As far as the change I'm hearing its almost like I'm hearing too much detail. I'm hearing more of the musicians interaction with their instruments (fingers sliding on the fretboards picks dragging on the strings.) Maybe I was just listening more critically after I shortened the cables and it was there all along. I wouldnt call the extra detail a bad or a good thing. I would call it distracting at times.
     
  15. Saurav

    Saurav Cinematographer

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    Loosely speaking, psychoacoustics is the study of how the brain processes sound. Run a search on Google, you'll find plenty of articles on it which would probably give you a much better idea about the subject than any explanation you find here.
     
  16. Chu Gai

    Chu Gai Lead Actor

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    Yes, you are probably listening more critically and starting to pick out the more subtle aspects of the musical pieces. Its only when you start hearing voices you need to be careful...lol. Eventually you may even start to dislike it if you hear it too often. Our brains are most amazing organs and our satisfaction with what we are listening to is influenced by the outside world and that can include perceptions. Now my recommendation, is to go out and buy a good microbrew, have a couple of bottles, and just enjoy your system.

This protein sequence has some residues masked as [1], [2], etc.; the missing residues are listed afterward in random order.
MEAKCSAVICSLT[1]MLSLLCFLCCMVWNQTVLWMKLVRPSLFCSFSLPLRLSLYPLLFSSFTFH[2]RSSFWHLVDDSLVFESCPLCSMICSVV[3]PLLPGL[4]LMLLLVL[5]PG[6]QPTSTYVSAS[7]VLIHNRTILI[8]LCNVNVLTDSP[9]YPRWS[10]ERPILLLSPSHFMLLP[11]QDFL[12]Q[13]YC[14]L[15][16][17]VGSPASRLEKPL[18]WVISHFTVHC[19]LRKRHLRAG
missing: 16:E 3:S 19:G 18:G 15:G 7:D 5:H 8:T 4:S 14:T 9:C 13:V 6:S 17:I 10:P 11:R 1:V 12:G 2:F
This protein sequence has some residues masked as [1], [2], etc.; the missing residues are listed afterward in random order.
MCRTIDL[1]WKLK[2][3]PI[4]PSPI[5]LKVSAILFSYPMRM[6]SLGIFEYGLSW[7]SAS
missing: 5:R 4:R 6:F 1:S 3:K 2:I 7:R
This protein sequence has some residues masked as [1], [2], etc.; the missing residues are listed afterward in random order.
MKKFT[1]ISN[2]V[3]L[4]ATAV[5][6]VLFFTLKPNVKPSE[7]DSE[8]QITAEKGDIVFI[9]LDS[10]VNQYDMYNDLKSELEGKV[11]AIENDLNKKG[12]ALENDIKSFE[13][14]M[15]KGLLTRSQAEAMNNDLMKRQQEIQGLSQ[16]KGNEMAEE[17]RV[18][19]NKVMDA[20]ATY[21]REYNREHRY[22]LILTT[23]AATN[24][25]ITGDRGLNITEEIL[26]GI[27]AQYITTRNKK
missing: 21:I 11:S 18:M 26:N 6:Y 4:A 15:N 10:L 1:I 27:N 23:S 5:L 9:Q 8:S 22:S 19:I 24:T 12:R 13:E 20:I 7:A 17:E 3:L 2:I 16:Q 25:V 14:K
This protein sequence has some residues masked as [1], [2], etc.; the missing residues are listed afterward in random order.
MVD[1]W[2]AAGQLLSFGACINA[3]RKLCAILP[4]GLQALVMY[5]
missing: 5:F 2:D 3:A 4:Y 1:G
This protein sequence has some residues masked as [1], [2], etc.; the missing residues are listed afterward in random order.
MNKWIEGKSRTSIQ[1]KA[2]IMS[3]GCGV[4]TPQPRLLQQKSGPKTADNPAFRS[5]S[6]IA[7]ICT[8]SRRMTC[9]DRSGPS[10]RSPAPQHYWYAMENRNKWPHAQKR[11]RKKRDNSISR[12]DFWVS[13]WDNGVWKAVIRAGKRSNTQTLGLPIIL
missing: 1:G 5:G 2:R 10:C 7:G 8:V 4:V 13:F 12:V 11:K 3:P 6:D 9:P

17. Jason Bell

    Jason Bell Stunt Coordinator

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    Thanks Saurav.
    Youre right Chu Gai, time to relax and just listen to music. No voices, yet.[​IMG]
     
  18. Mark Tranchant

    Mark Tranchant Stunt Coordinator

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    Saurav,